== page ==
GENERAL MODELS OF DISABILITY
Disability has many different definitions. “Models of Disability” are different ways that people think about disability. Understanding Models can help us understand how and why people think about disability the way they do.
1. Help the Handicapped is a website by disabled artist Ju Gosling. It gives a brief description of the administrative, medical, charity, and social models of disability with pictures representing each model.
2. The Four Models is a section of an online manual made by Handicap International. It includes charts and cartoons explaining different models of disability. They explain why society must be changed, not the individual’s disability.
3. Connection for Community Leadership is a program for people with disabilities in Michigan. On their website, they give a very thorough description of nine different models of disability.
4. Disability History Month Video is a youtube video made by the Disabled Young People’s Collective. It covers things like disability stereotypes, history, and facts.
5. The Hero / Tragic Stereotype of Disability is a lecture by Gary Karp, a national speaker. In it, he talks about the dangers of being seen as an inspiration for living with a disability.
CHARITY AND PITY
1. Education for Disability and Gender Equity has a great, short online curriculum that discusses disability stereotypes, disability in the media, and disability culture. It includes online activities about disability.
2. The Kids Are All Right is a 30 minute documentary about the Muscular Dystrophy Association’s (MDA) Labor Day telethon and the disability activism that has been done against it. It is a great introduction to the harmful nature of pity.
3. Too Late to Die Young is a book by Harriet McBryde Johnson that every one interested in disability should read. It tells a lifetime of stories about Harriet, a Southern woman with a physical disability who did things like protest the MDA Telethon and debate against Peter Singer, a person famous for thinking people like Harriet should not exist. You can buy it online for about $13.
SCIENCE AND MEDICINE
1. Against Their Will is a multimedia report by The Winston-Salem Journal. It chronicled the history of North Carolina’s sterilization program. The report includes video, pictures, and text. It is an informative introduction to eugenics. [Sterilization means taking away someone’s physical ability to have babies. Eugenics is a movement that works to get rid of people with “bad” genes.]
2. Disabled Women and Reproductive Justice is an article on The Pro-Choice Public Education Project’s website. It talks about different ways that science has been used to control disabled women. It is a good explanation of how disability connects with reproductive justice issues.
3. Generations Ahead is an organization that looks at how genetic technologies [sciences that study inherited traits- impact people. They focus on disability, race, gender and sexuality.
4. Musem of disAbility's Eugenic Timeline is an has an online timeline of eugenic history. In it, they cover how the eugenics movement became powerful over the last two hundred years.
5. The Spirit Catches You and You Fall Down is a book by Anne Fadiman about a Hmong refugee family’s clash with western medicine being forced on them. It shows the way people of color are looked down on if they refuse the medical establishment. It is a good read. You can buy it online for $9.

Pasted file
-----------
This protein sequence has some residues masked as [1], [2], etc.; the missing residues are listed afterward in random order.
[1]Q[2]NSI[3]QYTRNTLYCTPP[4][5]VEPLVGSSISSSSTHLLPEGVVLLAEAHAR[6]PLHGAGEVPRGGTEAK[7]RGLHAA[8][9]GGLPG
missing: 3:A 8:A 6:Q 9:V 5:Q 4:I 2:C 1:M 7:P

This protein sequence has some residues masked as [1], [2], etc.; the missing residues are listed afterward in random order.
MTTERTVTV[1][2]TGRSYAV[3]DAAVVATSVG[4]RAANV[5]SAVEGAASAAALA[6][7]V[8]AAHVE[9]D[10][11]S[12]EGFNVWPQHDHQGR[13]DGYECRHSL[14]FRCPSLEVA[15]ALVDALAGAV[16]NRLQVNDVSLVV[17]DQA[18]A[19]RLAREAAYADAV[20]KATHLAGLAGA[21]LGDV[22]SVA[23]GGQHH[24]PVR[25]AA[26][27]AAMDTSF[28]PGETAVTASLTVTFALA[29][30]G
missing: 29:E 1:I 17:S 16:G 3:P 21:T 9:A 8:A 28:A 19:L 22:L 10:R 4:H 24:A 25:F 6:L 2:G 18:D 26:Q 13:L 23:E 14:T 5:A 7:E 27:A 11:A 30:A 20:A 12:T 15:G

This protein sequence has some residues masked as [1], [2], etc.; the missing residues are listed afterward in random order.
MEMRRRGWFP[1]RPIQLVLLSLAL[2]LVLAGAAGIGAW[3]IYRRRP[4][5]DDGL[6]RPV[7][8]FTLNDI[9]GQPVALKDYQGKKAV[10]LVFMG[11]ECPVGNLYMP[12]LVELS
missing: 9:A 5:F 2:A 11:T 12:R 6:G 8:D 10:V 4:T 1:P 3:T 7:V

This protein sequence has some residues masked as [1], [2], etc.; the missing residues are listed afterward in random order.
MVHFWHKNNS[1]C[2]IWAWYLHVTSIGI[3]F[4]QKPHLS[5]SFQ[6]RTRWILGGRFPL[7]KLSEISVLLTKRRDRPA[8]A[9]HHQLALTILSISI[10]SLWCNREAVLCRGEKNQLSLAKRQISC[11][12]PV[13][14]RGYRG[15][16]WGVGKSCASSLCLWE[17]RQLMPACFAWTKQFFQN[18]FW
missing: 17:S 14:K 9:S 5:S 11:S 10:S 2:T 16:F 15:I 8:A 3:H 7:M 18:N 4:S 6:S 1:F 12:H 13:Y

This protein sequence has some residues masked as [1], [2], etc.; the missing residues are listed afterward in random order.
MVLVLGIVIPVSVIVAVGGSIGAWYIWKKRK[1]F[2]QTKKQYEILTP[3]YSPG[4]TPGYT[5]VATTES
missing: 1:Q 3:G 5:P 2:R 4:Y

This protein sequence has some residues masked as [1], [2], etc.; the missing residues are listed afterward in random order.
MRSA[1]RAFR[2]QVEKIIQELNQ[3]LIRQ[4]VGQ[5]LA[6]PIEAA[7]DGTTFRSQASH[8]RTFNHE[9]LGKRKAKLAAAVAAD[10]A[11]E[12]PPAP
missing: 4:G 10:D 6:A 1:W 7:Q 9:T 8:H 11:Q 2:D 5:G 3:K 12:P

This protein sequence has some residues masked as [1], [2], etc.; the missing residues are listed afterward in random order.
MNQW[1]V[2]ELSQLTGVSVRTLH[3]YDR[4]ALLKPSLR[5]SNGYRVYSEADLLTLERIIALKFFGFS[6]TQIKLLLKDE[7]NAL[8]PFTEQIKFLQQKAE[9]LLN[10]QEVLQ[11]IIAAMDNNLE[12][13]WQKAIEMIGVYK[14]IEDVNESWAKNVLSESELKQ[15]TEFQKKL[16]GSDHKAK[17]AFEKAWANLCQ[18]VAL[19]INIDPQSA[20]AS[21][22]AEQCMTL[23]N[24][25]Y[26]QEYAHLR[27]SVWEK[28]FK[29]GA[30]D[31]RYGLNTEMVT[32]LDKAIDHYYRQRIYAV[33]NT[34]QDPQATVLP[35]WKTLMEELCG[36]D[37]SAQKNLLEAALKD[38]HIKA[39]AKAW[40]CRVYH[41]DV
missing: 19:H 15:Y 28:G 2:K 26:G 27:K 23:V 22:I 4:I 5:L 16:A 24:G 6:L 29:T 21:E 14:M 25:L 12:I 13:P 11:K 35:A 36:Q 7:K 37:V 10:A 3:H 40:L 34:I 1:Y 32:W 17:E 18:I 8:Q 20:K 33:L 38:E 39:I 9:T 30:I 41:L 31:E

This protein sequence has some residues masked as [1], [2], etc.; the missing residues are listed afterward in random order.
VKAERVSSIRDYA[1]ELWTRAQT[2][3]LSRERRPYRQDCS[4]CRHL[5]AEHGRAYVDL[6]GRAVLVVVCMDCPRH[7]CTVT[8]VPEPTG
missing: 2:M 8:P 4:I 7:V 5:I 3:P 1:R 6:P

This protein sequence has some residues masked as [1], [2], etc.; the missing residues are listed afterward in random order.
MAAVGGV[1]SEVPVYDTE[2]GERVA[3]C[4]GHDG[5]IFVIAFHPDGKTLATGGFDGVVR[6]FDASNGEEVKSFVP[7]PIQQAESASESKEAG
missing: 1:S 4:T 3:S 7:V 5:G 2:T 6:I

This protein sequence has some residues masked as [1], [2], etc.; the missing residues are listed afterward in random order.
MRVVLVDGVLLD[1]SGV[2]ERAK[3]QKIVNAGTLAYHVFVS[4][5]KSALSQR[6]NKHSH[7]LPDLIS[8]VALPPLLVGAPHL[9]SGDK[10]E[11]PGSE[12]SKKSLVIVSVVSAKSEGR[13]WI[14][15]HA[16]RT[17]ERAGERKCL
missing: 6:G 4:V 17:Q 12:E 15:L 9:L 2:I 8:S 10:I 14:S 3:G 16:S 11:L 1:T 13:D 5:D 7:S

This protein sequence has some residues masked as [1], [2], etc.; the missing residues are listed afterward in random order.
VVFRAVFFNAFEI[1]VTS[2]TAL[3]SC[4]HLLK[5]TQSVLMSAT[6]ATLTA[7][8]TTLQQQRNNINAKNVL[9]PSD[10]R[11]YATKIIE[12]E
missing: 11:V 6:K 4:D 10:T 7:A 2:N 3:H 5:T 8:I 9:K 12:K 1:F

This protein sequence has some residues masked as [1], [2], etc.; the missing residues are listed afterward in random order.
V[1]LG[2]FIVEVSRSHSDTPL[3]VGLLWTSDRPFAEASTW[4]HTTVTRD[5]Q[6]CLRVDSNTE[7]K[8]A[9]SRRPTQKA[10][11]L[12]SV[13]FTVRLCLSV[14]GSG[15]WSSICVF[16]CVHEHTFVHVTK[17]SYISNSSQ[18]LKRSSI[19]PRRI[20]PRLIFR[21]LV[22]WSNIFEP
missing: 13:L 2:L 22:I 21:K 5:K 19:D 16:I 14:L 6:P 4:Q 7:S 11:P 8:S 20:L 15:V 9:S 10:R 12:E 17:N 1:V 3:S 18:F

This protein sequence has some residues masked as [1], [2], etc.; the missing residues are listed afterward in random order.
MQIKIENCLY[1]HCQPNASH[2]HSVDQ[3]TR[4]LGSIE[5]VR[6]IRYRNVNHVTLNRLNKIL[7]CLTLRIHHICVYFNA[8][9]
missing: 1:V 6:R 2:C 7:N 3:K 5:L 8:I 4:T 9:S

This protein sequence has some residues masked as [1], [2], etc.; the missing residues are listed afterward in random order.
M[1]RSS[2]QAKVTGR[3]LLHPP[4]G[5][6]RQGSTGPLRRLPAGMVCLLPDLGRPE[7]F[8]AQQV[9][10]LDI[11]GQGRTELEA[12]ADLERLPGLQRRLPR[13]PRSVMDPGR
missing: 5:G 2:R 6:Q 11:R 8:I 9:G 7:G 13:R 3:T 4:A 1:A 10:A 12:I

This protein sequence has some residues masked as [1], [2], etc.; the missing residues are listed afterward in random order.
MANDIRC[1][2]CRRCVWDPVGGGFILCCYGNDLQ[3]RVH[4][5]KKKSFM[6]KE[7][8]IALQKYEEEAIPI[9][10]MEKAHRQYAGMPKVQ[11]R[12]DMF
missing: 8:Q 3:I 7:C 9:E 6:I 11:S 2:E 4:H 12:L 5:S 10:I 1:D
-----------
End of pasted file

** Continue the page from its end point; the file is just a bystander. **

6. Defiant Birth: Women Who Resist Medical Eugenics is a book by Melinda Tankard. It tells the story of pregnant women with disabilities (or whose babies had disabilities) and their experience with the medical establishment. You can buy this online for $10.
7. Deaf Eugenics is a speech by Edward Black, author of the War Against the Weak. He gave it at the California Capital when Deaf people were rallying against audism. [Audism is prejudice against the Deaf in favor of hearing people.] The speech tells of how eugenics gained power in the United States and what will happen if we do not stop it.
1. Taxi Driver Training Pack is an online kit by the Democracy Disability and Society Group, a UK disability group. They have a cartoon that explains what the social model is and why it is important.
2. The Disability Pride Parade in Chicago has an essay on their website outlining the power in people with disabilities redefining what disability means through community and pride. They compare this to other pride movements (e.g. Black Pride).
3. Medical Model v Social Model is a document made by Kids as Self Advocates. They use it in workshops to talk about what the medical and social model of disability are.
Neurodiversity is the idea that all types of thinking should be accepted as part of the beauty of human diversity. This is rooted in the idea that disabilities like Autism, ADHD, and learning disabilities are not “bad” but just another form of difference. It says the way all people think should be celebrated. It says people should not be forced into boxes that say you should think a certain way.
1. Don’t Mourn for Us is an essay put out by Jim Sinclair, an elder in the Autistic Culture movement. The essay is well-known and paved the way for Neurodiversity to grow. Jim wrote it as a letter to parents of autistics and asks them to understand autism as difference to be celebrated, not something to be mourned.
2. Ventura33’s Neurodiversity Page is a collection of neurodiversity-themed fanfiction [stories written by fans about characters from a book, movie or comic.] They have a great explanation of neurodiversity and the stories are fun to read.